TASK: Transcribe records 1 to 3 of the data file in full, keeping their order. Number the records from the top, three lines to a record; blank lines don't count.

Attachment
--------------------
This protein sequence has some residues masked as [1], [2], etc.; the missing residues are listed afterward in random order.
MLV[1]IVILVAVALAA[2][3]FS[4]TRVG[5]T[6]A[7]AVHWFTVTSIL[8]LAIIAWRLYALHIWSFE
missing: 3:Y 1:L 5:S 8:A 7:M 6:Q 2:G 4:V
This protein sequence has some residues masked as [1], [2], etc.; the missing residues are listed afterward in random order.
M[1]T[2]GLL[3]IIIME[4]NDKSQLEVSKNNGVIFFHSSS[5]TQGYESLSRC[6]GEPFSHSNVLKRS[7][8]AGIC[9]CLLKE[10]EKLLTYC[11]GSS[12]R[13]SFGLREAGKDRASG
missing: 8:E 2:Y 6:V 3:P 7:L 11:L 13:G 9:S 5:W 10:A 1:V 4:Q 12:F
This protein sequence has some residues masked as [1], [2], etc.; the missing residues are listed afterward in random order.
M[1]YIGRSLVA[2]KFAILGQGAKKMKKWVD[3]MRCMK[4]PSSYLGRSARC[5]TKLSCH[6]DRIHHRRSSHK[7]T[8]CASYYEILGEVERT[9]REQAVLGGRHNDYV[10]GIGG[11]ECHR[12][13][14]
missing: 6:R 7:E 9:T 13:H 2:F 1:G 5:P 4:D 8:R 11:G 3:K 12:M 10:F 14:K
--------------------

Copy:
This protein sequence has some residues masked as [1], [2], etc.; the missing residues are listed afterward in random order.
MLV[1]IVILVAVALAA[2][3]FS[4]TRVG[5]T[6]A[7]AVHWFTVTSIL[8]LAIIAWRLYALHIWSFE
missing: 3:Y 1:L 5:S 8:A 7:M 6:Q 2:G 4:V
This protein sequence has some residues masked as [1], [2], etc.; the missing residues are listed afterward in random order.
M[1]T[2]GLL[3]IIIME[4]NDKSQLEVSKNNGVIFFHSSS[5]TQGYESLSRC[6]GEPFSHSNVLKRS[7][8]AGIC[9]CLLKE[10]EKLLTYC[11]GSS[12]R[13]SFGLREAGKDRASG
missing: 8:E 2:Y 6:V 3:P 7:L 11:L 13:G 9:S 5:W 10:A 1:V 4:Q 12:F
This protein sequence has some residues masked as [1], [2], etc.; the missing residues are listed afterward in random order.
M[1]YIGRSLVA[2]KFAILGQGAKKMKKWVD[3]MRCMK[4]PSSYLGRSARC[5]TKLSCH[6]DRIHHRRSSHK[7]T[8]CASYYEILGEVERT[9]REQAVLGGRHNDYV[10]GIGG[11]ECHR[12][13][14]
missing: 6:R 7:E 9:T 13:H 2:F 1:G 5:P 4:D 8:R 11:G 3:K 12:M 10:F 14:K